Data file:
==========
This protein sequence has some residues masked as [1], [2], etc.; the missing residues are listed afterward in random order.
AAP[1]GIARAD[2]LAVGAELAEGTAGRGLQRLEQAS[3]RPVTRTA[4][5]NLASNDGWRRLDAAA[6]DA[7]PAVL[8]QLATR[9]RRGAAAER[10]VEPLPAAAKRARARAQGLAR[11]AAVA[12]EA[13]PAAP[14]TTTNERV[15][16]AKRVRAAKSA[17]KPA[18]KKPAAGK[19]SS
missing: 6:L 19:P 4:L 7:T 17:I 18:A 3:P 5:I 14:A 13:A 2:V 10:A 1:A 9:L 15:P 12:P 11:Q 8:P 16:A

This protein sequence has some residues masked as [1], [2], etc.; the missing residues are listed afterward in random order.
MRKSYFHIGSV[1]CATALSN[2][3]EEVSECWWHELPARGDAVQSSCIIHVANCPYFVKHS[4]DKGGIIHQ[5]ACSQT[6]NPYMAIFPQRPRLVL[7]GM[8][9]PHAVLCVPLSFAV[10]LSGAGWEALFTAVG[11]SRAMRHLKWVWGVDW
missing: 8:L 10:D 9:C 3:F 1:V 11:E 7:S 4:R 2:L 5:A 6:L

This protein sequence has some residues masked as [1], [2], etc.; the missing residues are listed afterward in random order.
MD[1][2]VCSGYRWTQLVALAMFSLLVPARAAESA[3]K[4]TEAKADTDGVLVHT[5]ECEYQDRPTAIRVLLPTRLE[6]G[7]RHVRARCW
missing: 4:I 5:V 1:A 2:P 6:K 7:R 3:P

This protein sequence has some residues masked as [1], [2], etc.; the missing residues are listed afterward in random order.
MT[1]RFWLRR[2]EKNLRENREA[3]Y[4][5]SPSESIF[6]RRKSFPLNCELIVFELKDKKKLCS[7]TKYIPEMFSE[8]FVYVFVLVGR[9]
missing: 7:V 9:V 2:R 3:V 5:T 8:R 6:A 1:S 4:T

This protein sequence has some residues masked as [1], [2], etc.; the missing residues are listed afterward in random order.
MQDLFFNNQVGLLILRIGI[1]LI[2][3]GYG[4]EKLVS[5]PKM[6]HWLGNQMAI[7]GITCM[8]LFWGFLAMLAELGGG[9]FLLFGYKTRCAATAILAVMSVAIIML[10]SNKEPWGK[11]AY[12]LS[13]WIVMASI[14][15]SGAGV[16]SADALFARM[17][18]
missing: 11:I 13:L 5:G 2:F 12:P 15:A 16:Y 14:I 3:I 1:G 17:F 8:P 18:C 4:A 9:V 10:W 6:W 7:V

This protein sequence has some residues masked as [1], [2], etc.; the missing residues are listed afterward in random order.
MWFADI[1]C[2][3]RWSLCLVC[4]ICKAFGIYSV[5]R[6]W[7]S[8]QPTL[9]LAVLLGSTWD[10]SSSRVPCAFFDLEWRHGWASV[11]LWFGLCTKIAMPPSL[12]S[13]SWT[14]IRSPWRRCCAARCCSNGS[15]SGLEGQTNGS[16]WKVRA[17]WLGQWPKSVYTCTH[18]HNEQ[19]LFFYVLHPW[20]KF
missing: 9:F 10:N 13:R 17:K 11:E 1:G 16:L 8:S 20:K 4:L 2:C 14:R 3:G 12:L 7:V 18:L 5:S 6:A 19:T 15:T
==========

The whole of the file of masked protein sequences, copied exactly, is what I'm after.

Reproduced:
This protein sequence has some residues masked as [1], [2], etc.; the missing residues are listed afterward in random order.
AAP[1]GIARAD[2]LAVGAELAEGTAGRGLQRLEQAS[3]RPVTRTA[4][5]NLASNDGWRRLDAAA[6]DA[7]PAVL[8]QLATR[9]RRGAAAER[10]VEPLPAAAKRARARAQGLAR[11]AAVA[12]EA[13]PAAP[14]TTTNERV[15][16]AKRVRAAKSA[17]KPA[18]KKPAAGK[19]SS
missing: 6:L 19:P 4:L 7:T 17:I 18:A 3:P 5:I 14:A 13:A 2:V 10:A 1:A 9:L 15:P 12:P 11:Q 8:P 16:A

This protein sequence has some residues masked as [1], [2], etc.; the missing residues are listed afterward in random order.
MRKSYFHIGSV[1]CATALSN[2][3]EEVSECWWHELPARGDAVQSSCIIHVANCPYFVKHS[4]DKGGIIHQ[5]ACSQT[6]NPYMAIFPQRPRLVL[7]GM[8][9]PHAVLCVPLSFAV[10]LSGAGWEALFTAVG[11]SRAMRHLKWVWGVDW
missing: 8:L 10:D 9:C 3:F 1:V 11:E 7:S 4:R 2:L 5:A 6:L

This protein sequence has some residues masked as [1], [2], etc.; the missing residues are listed afterward in random order.
MD[1][2]VCSGYRWTQLVALAMFSLLVPARAAESA[3]K[4]TEAKADTDGVLVHT[5]ECEYQDRPTAIRVLLPTRLE[6]G[7]RHVRARCW
missing: 4:I 5:V 1:A 2:P 6:K 7:R 3:P

This protein sequence has some residues masked as [1], [2], etc.; the missing residues are listed afterward in random order.
MT[1]RFWLRR[2]EKNLRENREA[3]Y[4][5]SPSESIF[6]RRKSFPLNCELIVFELKDKKKLCS[7]TKYIPEMFSE[8]FVYVFVLVGR[9]
missing: 7:V 9:V 2:R 3:V 5:T 8:R 6:A 1:S 4:T

This protein sequence has some residues masked as [1], [2], etc.; the missing residues are listed afterward in random order.
MQDLFFNNQVGLLILRIGI[1]LI[2][3]GYG[4]EKLVS[5]PKM[6]HWLGNQMAI[7]GITCM[8]LFWGFLAMLAELGGG[9]FLLFGYKTRCAATAILAVMSVAIIML[10]SNKEPWGK[11]AY[12]LS[13]WIVMASI[14][15]SGAGV[16]SADALFARM[17][18]
missing: 11:I 13:L 5:G 2:F 12:P 15:A 16:Y 14:I 3:I 1:G 17:F 8:P 18:C 4:A 9:V 10:W 6:W 7:V

This protein sequence has some residues masked as [1], [2], etc.; the missing residues are listed afterward in random order.
MWFADI[1]C[2][3]RWSLCLVC[4]ICKAFGIYSV[5]R[6]W[7]S[8]QPTL[9]LAVLLGSTWD[10]SSSRVPCAFFDLEWRHGWASV[11]LWFGLCTKIAMPPSL[12]S[13]SWT[14]IRSPWRRCCAARCCSNGS[15]SGLEGQTNGS[16]WKVRA[17]WLGQWPKSVYTCTH[18]HNEQ[19]LFFYVLHPW[20]KF
missing: 9:F 10:N 13:R 17:K 11:E 1:G 16:L 8:S 20:K 4:L 2:C 14:R 3:G 12:L 7:V 18:L 5:S 6:A 19:T 15:T